Women, after millennia of repression, are finally on the verge of finding their rightful status in the society. In these modern times where men and women strive equally in all fields of activity, demonstrate identical skills and talents, share equal responsibility, decide the future of institutions and the fate of nations, woman need to be given the respect and freedom she rightfully deserves. The patriarchal notion that women are freely accessible objects which can be possessed and controlled still exist in various communities, which have to be freed of by education.

Quoting Emilie Buchwald, “the most important gift anyone can give a girl is a belief in her own power as an individual, her value without reference to gender, her respect as a person with potential.” Let us hope that in the coming of time, women all over the globe be recognized for their potential and not biased based on their gender.

Dermatologically yours!

At the dermatologist’s, you do not know what to expect. 
A pinhead sized beauty spot could be a malignant melanoma and a normal looking wart would be a sqamous cell carcinoma. A really painful blister would turn out to be a pimple and itchy skin would just be allergy.
Before you visit a dermatologist, you should be ready to get surprised. Even as a medical student, I got terribly surprised when my dermatologist announced that a small pimple on the neck (infected sebaceous cyst, to be precise) would require a surgical removal under general anesthesia. 

I was back home after a long flight journey from Argentina. My skin was never very good to adapt to the extremes of the climate, be it hot or cold. I hadn’t packed a moisturizer for my Argentine trip, and efforts to buy a good quality moisturizer from Argentine shops turned out to be futile.
By the time I reached home, my skin had shriveled up and had even started peeling off. My lips were dry and cracked. It was in a terrible shape that I landed at the dermatologist.
I was ready to get surprised. I would deal it head-on with it if  I am diagnosed of a malignant melanoma. I would tell my friends and relatives that there is a possibility of distant metastasis to the liver and lungs and that I would go in for the best treatment known to the medical community. I was badly in need to fall in a terrible illness so that I would be able to show that I am brave enough to fight the disease.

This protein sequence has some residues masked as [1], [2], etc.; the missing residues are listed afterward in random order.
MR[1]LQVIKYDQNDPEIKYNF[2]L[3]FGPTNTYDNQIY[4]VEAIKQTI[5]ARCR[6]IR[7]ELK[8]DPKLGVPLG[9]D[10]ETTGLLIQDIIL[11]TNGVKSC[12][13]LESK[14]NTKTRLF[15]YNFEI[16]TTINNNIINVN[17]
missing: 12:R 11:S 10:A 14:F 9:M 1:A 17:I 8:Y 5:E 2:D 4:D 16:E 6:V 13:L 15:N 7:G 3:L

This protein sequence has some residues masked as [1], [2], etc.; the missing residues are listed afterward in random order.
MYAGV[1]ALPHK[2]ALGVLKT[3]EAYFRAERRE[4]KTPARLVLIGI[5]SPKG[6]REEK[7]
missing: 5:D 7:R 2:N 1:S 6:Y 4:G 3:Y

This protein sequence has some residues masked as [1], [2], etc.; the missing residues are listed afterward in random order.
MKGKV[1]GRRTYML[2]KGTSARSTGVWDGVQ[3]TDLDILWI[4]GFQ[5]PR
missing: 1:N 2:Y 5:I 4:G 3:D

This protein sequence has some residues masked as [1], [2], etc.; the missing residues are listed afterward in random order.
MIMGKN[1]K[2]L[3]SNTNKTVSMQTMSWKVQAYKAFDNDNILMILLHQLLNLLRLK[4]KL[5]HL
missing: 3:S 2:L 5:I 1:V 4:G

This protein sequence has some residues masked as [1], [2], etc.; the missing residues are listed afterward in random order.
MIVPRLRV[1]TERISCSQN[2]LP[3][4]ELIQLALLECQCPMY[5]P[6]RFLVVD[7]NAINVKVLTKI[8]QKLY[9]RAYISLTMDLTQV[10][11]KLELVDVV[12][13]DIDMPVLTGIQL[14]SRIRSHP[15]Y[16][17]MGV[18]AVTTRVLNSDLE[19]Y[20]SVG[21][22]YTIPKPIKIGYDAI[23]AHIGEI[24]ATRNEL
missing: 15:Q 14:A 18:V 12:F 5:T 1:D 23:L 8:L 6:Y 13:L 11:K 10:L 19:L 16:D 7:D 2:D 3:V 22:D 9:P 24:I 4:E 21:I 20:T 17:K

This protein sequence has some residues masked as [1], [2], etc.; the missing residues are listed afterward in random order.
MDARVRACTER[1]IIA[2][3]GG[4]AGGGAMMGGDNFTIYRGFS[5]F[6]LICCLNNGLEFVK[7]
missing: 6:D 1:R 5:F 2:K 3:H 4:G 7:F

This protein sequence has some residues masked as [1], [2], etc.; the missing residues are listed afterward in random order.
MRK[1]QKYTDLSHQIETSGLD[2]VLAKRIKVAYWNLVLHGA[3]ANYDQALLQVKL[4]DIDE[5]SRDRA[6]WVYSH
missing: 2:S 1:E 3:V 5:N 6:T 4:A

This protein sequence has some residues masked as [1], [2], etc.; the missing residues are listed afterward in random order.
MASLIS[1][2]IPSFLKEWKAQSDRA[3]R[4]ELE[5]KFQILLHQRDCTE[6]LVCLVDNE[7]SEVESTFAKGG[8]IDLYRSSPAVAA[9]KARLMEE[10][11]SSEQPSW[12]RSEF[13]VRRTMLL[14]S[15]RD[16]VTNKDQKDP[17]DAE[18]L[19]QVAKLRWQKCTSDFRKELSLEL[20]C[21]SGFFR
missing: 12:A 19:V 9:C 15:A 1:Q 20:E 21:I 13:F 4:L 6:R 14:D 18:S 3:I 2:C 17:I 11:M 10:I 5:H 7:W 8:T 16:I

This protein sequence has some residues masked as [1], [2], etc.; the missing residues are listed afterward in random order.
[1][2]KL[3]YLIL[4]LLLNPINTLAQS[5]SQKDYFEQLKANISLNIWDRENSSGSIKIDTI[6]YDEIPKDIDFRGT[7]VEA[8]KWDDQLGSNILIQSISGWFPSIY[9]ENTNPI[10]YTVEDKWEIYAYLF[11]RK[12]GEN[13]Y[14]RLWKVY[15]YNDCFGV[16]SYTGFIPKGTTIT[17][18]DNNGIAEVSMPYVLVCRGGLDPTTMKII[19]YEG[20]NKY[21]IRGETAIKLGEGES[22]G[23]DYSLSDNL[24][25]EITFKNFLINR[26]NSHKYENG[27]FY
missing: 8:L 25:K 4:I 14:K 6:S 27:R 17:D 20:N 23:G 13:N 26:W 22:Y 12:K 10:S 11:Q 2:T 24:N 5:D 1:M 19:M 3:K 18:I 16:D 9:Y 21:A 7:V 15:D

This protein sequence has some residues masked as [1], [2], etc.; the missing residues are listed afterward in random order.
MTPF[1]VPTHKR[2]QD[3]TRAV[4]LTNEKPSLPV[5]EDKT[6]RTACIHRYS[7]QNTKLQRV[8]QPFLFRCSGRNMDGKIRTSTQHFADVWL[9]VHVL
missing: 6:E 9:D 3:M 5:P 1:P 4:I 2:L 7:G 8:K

The dermatologist’s cubicle was a bit crowded when I arrived. Medical students do not have the habit of waiting for their turn when they are in the hospital. I just broke the queue and went inside.
I was welcomed by the sweet smile of a woman doctor. She had thin eyebrows and long eyes. Her eyelashes were long and nose was pointed. Her pink lips reminded me of rose petals. She was wheatish in complexion and had braided her hair into a bun.

Her smile was attractive, not seductive. The nameboard pinned to her chudidar read ‘Dr.Kyra Keyman, Consultant Dermatologist’.

I sat in front of her. She examined my skin and advised me to use cold cream.

Aargh. You do not get a malignant melanoma when you need it.
She advised me against using cheap cold cream and told that I should be careful enough to choose a cream that will suit my skin.
I met Kyra again at the hostel. She was a new faculty at the college. She was native to Chickmagalur, a hill station in Karnataka. Later, we discovered that we lived in the same floor of the hostel and eventually we became good friends. She once suggested that we go to the Kozhikode beach on a holiday.
And we went. Together.